* I mentioned how the Feynman method doesn’t seem very ‘scientific’ because it misses out experiments. I can talk at length (PhD length, to be precise) about why the word ‘scientific’ can’t be defined too tightly. I won’t do that here. But I can add an interesting historical point.
The association of science with experiments is actually relatively recent – beginning in around the 16th century. According to one of the canonical texts in history of science, 'Leviathan and the Air Pump', its origins relate to political questions of political culture that were hotly debated: whether ‘good’ answers to problems should come from lowly human work, or only from appeals to higher authority.
Fact about: Learning from failures
I’m finally getting round to reading the Christmas present my brother gave me, in April (a very 2020 Christmas). It’s a book called Austerlitz, as my brother (i) knows his books and (ii) knows I’m very interested in Germany. There’s a passage in it which I found quite relevant for this week’s theme of testing and improving:
In the twenty years that building work took, warfare technology also improved, rendering the new defences obsolete. The answer, apparently, was to build even further out.
This in turn reminded me of a historical example, now having a bit of a renaissance on social media, of trying to improve fighter planes by analysing where ones which had been shot at had received most damage. I won’t spoil the twist here; this blog is one of many which tells the full story.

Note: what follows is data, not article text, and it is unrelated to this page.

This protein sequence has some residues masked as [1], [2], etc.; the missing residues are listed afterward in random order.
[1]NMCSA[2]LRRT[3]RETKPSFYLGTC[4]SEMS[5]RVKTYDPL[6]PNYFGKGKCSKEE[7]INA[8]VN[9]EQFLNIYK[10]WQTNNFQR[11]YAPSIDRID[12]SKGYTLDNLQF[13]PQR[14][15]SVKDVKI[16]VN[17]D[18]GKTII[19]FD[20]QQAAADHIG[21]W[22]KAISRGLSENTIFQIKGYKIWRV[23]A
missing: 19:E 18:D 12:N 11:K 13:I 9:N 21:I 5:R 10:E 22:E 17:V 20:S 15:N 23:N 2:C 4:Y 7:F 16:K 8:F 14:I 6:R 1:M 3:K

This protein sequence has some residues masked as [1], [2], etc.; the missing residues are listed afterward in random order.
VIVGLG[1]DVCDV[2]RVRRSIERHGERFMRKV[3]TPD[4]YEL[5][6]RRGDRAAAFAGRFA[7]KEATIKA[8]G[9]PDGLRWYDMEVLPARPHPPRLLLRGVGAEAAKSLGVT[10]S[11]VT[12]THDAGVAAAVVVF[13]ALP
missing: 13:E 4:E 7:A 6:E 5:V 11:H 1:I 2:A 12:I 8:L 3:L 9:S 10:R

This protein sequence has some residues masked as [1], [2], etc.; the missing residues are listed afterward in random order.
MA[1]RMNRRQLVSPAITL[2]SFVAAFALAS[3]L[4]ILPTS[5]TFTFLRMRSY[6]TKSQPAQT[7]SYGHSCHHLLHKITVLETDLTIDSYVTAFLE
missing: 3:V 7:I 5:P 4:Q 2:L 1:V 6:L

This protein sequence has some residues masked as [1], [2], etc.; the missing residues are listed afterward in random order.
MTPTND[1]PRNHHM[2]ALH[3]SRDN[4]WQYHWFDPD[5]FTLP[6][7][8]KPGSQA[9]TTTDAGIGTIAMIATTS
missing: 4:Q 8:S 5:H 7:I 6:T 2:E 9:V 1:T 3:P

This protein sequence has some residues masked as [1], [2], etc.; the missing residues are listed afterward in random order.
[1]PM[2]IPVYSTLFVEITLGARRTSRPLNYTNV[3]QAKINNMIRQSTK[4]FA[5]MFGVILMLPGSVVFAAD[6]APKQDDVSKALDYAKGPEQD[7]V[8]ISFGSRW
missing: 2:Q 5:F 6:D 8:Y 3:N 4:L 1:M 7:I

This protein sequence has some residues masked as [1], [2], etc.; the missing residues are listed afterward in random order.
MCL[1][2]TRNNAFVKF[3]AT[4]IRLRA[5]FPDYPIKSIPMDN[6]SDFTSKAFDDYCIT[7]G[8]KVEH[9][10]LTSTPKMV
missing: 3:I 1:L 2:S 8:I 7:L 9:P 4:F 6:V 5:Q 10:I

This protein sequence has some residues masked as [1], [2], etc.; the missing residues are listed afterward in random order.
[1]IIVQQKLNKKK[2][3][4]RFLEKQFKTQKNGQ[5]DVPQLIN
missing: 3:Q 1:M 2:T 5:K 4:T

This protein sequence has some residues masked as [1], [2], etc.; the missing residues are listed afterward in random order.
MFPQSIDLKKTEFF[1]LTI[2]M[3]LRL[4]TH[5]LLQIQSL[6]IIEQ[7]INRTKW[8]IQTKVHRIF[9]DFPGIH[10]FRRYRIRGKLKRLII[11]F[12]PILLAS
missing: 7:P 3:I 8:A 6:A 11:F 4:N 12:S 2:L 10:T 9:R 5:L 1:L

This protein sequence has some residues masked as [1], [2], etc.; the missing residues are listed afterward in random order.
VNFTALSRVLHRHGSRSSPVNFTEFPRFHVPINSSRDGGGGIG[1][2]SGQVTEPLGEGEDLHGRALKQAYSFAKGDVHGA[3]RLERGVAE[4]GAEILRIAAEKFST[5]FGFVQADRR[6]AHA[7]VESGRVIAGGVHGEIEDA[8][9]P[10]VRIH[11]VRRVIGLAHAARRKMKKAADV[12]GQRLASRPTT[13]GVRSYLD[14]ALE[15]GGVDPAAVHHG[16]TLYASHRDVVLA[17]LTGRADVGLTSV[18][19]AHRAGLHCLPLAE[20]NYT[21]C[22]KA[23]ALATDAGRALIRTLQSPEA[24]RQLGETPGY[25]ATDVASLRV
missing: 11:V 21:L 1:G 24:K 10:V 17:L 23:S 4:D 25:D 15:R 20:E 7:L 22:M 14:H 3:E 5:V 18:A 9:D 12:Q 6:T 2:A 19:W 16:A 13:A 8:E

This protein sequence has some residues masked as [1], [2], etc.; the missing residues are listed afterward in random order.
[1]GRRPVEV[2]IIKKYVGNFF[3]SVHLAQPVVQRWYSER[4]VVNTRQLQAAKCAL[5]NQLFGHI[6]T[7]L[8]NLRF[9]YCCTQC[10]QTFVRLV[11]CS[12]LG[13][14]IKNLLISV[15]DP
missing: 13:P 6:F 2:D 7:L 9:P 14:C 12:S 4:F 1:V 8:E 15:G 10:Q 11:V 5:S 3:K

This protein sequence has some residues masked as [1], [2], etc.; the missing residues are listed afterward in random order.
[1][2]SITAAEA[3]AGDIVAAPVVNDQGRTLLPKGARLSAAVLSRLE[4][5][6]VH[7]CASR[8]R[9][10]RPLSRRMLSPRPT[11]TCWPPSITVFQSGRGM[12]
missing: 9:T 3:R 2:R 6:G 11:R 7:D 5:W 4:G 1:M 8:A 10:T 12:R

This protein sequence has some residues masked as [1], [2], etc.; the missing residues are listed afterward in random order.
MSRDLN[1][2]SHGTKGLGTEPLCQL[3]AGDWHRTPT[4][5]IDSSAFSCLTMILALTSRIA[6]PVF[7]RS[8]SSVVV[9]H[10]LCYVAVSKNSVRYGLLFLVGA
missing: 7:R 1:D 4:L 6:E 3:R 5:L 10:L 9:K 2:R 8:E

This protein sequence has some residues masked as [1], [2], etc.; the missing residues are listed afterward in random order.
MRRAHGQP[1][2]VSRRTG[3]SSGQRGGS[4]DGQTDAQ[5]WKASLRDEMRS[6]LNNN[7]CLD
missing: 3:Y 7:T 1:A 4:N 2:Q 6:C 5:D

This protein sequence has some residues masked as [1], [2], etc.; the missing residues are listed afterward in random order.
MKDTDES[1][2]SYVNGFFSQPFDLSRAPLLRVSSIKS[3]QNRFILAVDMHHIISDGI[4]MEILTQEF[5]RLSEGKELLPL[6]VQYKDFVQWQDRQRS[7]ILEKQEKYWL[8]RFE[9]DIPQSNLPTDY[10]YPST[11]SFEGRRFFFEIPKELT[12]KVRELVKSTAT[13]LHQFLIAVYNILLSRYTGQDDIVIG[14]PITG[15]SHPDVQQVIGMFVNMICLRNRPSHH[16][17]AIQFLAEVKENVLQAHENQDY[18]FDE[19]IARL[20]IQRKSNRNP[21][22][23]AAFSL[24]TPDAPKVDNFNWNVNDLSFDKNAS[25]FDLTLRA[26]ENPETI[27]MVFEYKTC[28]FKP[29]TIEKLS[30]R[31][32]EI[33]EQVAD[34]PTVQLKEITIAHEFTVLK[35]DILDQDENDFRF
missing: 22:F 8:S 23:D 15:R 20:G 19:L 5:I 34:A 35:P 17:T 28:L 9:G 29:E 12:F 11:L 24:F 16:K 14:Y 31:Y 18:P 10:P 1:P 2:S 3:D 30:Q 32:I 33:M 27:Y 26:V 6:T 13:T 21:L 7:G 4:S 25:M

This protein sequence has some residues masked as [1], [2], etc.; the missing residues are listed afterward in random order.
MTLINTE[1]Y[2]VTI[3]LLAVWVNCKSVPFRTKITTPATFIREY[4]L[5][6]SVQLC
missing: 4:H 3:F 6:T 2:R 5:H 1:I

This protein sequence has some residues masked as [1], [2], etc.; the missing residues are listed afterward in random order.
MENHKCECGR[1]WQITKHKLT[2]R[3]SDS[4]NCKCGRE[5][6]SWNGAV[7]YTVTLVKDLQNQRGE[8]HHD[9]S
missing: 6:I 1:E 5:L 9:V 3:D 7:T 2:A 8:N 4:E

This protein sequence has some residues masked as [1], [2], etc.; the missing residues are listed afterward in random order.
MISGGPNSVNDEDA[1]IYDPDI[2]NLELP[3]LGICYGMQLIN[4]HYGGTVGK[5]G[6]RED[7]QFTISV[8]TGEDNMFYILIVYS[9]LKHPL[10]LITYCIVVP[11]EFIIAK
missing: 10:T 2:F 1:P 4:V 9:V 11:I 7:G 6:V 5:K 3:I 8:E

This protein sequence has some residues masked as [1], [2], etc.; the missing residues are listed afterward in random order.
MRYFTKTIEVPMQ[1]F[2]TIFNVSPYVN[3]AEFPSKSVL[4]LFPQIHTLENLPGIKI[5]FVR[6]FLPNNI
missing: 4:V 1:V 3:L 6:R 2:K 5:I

As the great comedian Peter Cook said, in his character of Sir Arther Streeb-Greebling: “Yes I have learned from my mistakes and I’m sure I could repeat them exactly”.
Will do fewer recommendations this week, what with my limited internet access. I will re-recommend my new approach of subscribing to YouTube channels of organisations which put on interesting events; it’s an easier repository of their recordings than trying to keep up with all their events.
Relatedly, I will recommend the YouTube channel of the Alan Turing Institute for some great events bringing together genuine cutting-edge discussions in technology and related philosophical and social questions. Sometimes quite technical, but I’ve found that persevering through the bits I don’t understand is still worthwhile as the conversations can change direction quite quickly.
Thanks for reading. Please do let me know your thoughts via this short poll.